How do these kinds of longings affect the way the Elves see themselves and their relationship to where they live?
As far as I understand, they self-identify by their longing for Varda's stars.

6. The Noldor and Vanyar traveled by island – what trick did Ulmo use to get the Teleri to Aman?
I think it was the same island.

And what was it that Osse said that convinced some of them to stick around and become the Falathrim, even though they longed for Aman and their friends?
Magic - which is as usual connected to music.

Does love of kin overpower love of paradise for the Elves?
I don't think that was all.

7. What does this opening section contribute to Tolkien’s legendarium?
The division of the three kindreds; also the image of Osse as half-rebel (originally, in BoLT, he was a full rebel).



Finwe
Lorien


Feb 27 2013, 7:38pm

Post #16 of 19 (350 views)
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Sorry I'm so late to the party [In reply to] Can't Post

3. If it wasn’t for the grinding ice, would everyone have just waded back and forth across the narrow sea from Aman to Middle Earth? What would it be like if you could regularly travel to and from Paradise? Something I found interesting up reading the Atlas of Middle Earth for the first time is the section that deals with the Eldar's march from Cuivienen. Based on the map Ms. Fonstad made, it was a much, much shorter march for the Elves to march straight west to the sea. Instead Orome took them northwest to Beleriand and the sea, then Ulmo ferried them southwest to Aman. I wonder if the Valar purposely took this route to give the Eldar a tour of Middle Earth, so that they could properly decide if they wished to leave it behind. Kind of weed out the ones who had reservations. It worked too, until the grandkids, who never had a chance to see Middle Earth for themselves, got restless.

5. Why are Tolkien’s Elves so filled with longing – for the sea, for the friends and relatives they are separated from, for the site of paradise? How do these kinds of longings affect the way the Elves see themselves and their relationship to where they live?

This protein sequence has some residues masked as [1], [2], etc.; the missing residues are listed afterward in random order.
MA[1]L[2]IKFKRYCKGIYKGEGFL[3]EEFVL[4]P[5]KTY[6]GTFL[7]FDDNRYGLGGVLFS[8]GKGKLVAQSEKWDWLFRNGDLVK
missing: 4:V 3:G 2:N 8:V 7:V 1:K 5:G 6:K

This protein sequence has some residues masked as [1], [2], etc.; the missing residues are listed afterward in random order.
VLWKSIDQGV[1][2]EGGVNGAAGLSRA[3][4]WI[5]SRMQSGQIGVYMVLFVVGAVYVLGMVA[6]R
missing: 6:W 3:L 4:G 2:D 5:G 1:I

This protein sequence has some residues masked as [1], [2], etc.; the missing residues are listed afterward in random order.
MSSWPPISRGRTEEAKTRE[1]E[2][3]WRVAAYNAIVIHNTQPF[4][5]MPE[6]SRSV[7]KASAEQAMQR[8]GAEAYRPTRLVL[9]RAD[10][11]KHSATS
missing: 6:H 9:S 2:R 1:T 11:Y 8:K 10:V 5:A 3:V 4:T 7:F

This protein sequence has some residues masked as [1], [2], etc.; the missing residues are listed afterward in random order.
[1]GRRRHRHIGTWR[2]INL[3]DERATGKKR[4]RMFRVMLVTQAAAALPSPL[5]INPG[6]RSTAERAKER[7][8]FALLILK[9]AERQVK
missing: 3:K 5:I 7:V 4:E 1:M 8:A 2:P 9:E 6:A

I think the longing in general is an unavoidable byproduct of immortality. After millenia, even the most contended hearts grow restless. The longing for the sea is probably tied to the echoes of the Great Music.

6. The Noldor and Vanyar traveled by island – what trick did Ulmo use to get the Teleri to Aman? And what was it that Osse said that convinced some of them to stick around and become the Falathrim, even though they longed for Aman and their friends? Does love of kin overpower love of paradise for the Elves?
I don't know if Ulmo tricked the Teleri as much as they finally made up their minds. After years of searching for Elwe, they finally decided to get on with their lives. Regarding Osse, the Falathrim most likely already had a small part of them that desired to live in Middle Earth by the sea. Osse only nurtured those thoughts, most likely out of love for the Eldar. That said, part of me wonders if Osse perhaps played fast and loose with his power. Given that at one point he was temporarily seduced by Melkor to be the 'Bad Ulmo', I wonder if he didn't tempt the Falathrim with special knowledge/power, just like another of Melkor's servants later would in the Second Age, in order to have subjects to serve and worship him.



As three great Jewels they were in form. But not until the End, when Fëanor shall return who perished ere the Sun was made, and sits now in the Halls of Awaiting and comes no more among his kin; not until the Sun passes and the Moon falls, shall it be known of what substance they were made. Like the crystal of diamonds it appeared, and yet was more strong than adamant, so that no violence could mar it or break it within the Kingdom of Arda.


CuriousG
Valinor


Feb 27 2013, 7:52pm